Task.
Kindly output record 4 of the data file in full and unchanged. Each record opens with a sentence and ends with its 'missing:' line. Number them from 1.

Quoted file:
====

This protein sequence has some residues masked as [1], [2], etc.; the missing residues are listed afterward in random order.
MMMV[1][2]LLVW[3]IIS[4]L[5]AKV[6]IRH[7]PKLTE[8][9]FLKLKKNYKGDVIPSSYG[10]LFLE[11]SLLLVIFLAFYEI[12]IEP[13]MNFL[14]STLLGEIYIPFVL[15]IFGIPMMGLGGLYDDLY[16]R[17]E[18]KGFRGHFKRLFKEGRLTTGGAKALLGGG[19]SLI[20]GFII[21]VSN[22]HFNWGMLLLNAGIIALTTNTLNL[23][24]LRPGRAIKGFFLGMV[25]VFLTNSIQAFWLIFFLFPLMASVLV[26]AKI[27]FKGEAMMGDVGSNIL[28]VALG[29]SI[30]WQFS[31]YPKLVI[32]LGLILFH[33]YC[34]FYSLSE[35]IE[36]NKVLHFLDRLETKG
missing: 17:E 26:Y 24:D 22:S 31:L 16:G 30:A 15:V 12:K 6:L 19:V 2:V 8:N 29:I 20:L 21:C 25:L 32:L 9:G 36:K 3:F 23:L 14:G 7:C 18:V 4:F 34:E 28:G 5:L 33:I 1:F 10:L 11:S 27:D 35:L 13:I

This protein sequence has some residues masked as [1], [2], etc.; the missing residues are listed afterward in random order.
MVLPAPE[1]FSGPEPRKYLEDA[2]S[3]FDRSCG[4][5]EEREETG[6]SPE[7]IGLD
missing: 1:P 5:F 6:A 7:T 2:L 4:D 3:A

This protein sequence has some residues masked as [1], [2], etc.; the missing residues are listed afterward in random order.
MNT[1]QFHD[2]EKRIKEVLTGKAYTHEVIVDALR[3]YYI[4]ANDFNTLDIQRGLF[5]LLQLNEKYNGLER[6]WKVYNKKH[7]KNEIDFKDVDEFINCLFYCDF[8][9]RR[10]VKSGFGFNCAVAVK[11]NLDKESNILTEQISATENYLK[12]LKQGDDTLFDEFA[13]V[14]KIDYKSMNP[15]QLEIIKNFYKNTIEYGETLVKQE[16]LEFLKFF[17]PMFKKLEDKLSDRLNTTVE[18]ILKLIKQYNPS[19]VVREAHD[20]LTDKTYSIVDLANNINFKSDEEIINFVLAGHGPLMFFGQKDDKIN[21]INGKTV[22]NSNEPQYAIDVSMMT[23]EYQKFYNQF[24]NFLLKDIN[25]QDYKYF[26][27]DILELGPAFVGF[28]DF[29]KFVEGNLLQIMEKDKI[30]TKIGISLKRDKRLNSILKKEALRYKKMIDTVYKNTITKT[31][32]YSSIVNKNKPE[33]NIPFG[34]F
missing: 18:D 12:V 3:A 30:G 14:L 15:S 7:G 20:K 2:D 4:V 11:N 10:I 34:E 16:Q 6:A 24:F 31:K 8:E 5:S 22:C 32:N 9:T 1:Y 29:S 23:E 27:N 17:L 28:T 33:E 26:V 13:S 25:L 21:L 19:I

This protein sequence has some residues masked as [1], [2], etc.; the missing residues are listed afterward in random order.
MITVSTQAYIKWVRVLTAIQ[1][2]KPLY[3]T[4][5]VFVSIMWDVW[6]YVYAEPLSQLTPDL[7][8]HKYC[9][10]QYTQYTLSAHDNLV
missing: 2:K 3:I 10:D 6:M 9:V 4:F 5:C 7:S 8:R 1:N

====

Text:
This protein sequence has some residues masked as [1], [2], etc.; the missing residues are listed afterward in random order.
MITVSTQAYIKWVRVLTAIQ[1][2]KPLY[3]T[4][5]VFVSIMWDVW[6]YVYAEPLSQLTPDL[7][8]HKYC[9][10]QYTQYTLSAHDNLV
missing: 2:K 3:I 10:D 6:M 9:V 4:F 5:C 7:S 8:R 1:N